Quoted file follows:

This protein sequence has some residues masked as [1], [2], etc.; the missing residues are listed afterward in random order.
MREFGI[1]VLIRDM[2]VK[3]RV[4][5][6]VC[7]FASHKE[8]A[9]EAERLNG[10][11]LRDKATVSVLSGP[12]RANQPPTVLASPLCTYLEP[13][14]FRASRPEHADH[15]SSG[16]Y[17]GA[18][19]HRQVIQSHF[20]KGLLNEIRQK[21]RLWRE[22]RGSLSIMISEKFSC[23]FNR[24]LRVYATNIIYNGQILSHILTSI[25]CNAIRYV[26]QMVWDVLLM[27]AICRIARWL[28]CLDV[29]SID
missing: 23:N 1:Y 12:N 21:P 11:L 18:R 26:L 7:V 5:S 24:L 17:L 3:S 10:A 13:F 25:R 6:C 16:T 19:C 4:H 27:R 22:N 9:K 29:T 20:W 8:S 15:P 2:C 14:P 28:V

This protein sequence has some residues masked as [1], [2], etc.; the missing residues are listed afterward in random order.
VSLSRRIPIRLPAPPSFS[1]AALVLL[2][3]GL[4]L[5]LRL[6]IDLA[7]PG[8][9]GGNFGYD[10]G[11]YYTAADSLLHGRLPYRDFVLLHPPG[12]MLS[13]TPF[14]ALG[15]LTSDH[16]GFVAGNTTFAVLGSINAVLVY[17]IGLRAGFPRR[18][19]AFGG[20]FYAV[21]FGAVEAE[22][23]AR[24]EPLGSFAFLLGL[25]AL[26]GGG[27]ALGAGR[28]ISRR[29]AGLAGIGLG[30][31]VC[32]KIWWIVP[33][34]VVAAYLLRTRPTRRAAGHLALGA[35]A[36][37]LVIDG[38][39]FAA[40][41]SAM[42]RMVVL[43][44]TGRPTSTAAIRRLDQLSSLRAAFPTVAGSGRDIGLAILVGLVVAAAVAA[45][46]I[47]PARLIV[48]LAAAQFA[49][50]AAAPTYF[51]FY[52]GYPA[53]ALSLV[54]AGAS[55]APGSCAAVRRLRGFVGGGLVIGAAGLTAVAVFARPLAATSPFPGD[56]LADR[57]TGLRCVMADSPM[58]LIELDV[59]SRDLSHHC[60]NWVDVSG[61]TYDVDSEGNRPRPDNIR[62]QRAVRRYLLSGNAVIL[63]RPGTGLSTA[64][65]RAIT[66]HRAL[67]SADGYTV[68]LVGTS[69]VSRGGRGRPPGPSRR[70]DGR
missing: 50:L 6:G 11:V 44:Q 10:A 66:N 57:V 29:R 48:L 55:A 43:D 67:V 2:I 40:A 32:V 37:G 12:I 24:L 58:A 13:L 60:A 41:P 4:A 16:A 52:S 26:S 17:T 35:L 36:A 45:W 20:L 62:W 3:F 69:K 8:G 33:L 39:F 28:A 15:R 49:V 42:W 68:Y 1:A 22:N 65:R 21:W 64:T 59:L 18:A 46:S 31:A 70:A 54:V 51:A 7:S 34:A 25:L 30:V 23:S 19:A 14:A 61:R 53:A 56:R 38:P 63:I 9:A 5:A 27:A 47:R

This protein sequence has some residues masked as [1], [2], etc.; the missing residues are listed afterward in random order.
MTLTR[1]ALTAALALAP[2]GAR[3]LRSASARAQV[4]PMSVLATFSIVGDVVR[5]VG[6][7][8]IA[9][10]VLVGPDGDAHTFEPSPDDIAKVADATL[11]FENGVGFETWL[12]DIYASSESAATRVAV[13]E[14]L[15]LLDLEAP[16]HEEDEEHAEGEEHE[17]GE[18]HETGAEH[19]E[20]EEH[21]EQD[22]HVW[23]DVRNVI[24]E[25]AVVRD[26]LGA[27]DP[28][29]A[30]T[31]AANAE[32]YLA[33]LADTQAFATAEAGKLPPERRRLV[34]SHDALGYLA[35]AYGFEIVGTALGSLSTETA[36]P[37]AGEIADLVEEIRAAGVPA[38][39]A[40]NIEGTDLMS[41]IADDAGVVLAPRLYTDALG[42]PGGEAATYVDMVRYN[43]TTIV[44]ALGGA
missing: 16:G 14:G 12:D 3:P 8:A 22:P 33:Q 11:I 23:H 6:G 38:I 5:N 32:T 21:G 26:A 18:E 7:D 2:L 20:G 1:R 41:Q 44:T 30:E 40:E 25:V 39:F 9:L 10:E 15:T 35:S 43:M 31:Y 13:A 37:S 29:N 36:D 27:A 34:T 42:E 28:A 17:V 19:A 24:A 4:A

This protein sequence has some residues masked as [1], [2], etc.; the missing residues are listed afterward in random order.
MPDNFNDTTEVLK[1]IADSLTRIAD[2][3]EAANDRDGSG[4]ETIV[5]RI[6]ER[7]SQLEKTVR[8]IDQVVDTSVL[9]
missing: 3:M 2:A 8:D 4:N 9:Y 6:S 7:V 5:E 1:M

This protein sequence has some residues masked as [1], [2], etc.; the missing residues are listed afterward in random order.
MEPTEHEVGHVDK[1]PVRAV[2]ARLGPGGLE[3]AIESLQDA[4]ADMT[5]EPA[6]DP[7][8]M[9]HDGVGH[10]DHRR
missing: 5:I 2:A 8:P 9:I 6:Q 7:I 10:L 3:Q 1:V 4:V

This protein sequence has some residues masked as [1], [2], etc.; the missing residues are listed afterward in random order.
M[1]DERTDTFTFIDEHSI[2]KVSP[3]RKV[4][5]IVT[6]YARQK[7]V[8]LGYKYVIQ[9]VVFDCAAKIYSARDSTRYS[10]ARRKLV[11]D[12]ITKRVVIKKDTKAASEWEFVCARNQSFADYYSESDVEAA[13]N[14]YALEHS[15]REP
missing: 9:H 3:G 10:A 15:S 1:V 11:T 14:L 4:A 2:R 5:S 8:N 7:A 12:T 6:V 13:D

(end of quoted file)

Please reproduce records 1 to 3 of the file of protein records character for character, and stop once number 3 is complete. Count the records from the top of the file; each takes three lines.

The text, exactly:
This protein sequence has some residues masked as [1], [2], etc.; the missing residues are listed afterward in random order.
MREFGI[1]VLIRDM[2]VK[3]RV[4][5][6]VC[7]FASHKE[8]A[9]EAERLNG[10][11]LRDKATVSVLSGP[12]RANQPPTVLASPLCTYLEP[13][14]FRASRPEHADH[15]SSG[16]Y[17]GA[18][19]HRQVIQSHF[20]KGLLNEIRQK[21]RLWRE[22]RGSLSIMISEKFSC[23]FNR[24]LRVYATNIIYNGQILSHILTSI[25]CNAIRYV[26]QMVWDVLLM[27]AICRIARWL[28]CLDV[29]SID
missing: 23:N 1:Y 12:N 21:P 11:L 18:R 26:L 7:V 5:S 24:L 17:L 3:S 10:A 13:F 25:R 6:C 16:T 19:C 4:H 27:R 22:N 9:K 29:T 20:W 8:S 15:P 2:C 14:P 28:V

This protein sequence has some residues masked as [1], [2], etc.; the missing residues are listed afterward in random order.
VSLSRRIPIRLPAPPSFS[1]AALVLL[2][3]GL[4]L[5]LRL[6]IDLA[7]PG[8][9]GGNFGYD[10]G[11]YYTAADSLLHGRLPYRDFVLLHPPG[12]MLS[13]TPF[14]ALG[15]LTSDH[16]GFVAGNTTFAVLGSINAVLVY[17]IGLRAGFPRR[18][19]AFGG[20]FYAV[21]FGAVEAE[22][23]AR[24]EPLGSFAFLLGL[25]AL[26]GGG[27]ALGAGR[28]ISRR[29]AGLAGIGLG[30][31]VC[32]KIWWIVP[33][34]VVAAYLLRTRPTRRAAGHLALGA[35]A[36][37]LVIDG[38][39]FAA[40][41]SAM[42]RMVVL[43][44]TGRPTSTAAIRRLDQLSSLRAAFPTVAGSGRDIGLAILVGLVVAAAVAA[45][46]I[47]PARLIV[48]LAAAQFA[49][50]AAAPTYF[51]FY[52]GYPA[53]ALSLV[54]AGAS[55]APGSCAAVRRLRGFVGGGLVIGAAGLTAVAVFARPLAATSPFPGD[56]LADR[57]TGLRCVMADSPM[58]LIELDV[59]SRDLSHHC[60]NWVDVSG[61]TYDVDSEGNRPRPDNIR[62]QRAVRRYLLSGNAVIL[63]RPGTGLSTA[64][65]RAIT[66]HRAL[67]SADGYTV[68]LVGTS[69]VSRGGRGRPPGPSRR[70]DGR
missing: 50:L 6:G 11:V 44:Q 10:A 66:N 57:V 29:R 48:L 55:A 43:D 67:V 2:I 40:A 32:V 37:G 12:I 24:L 58:A 13:L 60:A 41:P 4:A 16:A 52:S 26:S 17:T 35:L 36:A 45:W 20:L 62:W 3:F 69:K 8:G 33:L 39:F 28:A 15:R 49:V 42:W 68:Y 1:A 22:N 65:R 21:W 64:T 59:L 18:A 46:S 31:A 70:A 54:V 51:A 7:S 34:A 25:L 30:V 23:S 19:A 14:A 61:R 53:A 56:R 38:P 63:I 9:A 5:A 27:A 47:R

This protein sequence has some residues masked as [1], [2], etc.; the missing residues are listed afterward in random order.
MTLTR[1]ALTAALALAP[2]GAR[3]LRSASARAQV[4]PMSVLATFSIVGDVVR[5]VG[6][7][8]IA[9][10]VLVGPDGDAHTFEPSPDDIAKVADATL[11]FENGVGFETWL[12]DIYASSESAATRVAV[13]E[14]L[15]LLDLEAP[16]HEEDEEHAEGEEHE[17]GE[18]HETGAEH[19]E[20]EEH[21]EQD[22]HVW[23]DVRNVI[24]E[25]AVVRD[26]LGA[27]DP[28][29]A[30]T[31]AANAE[32]YLA[33]LADTQAFATAEAGKLPPERRRLV[34]SHDALGYLA[35]AYGFEIVGTALGSLSTETA[36]P[37]AGEIADLVEEIRAAGVPA[38][39]A[40]NIEGTDLMS[41]IADDAGVVLAPRLYTDALG[42]PGGEAATYVDMVRYN[43]TTIV[44]ALGGA
missing: 16:G 14:G 12:D 3:P 8:A 22:P 33:Q 11:I 23:H 6:G 38:I 5:N 32:T 21:G 26:A 18:E 7:D 2:L 20:G 1:R 41:Q 44:T 30:E 40:E 25:V 39:F 9:L 10:E 15:T 35:S 43:M 31:Y 13:A 37:S 29:N 36:D 27:A 34:T 42:E 28:A 17:V 19:A 24:A 4:A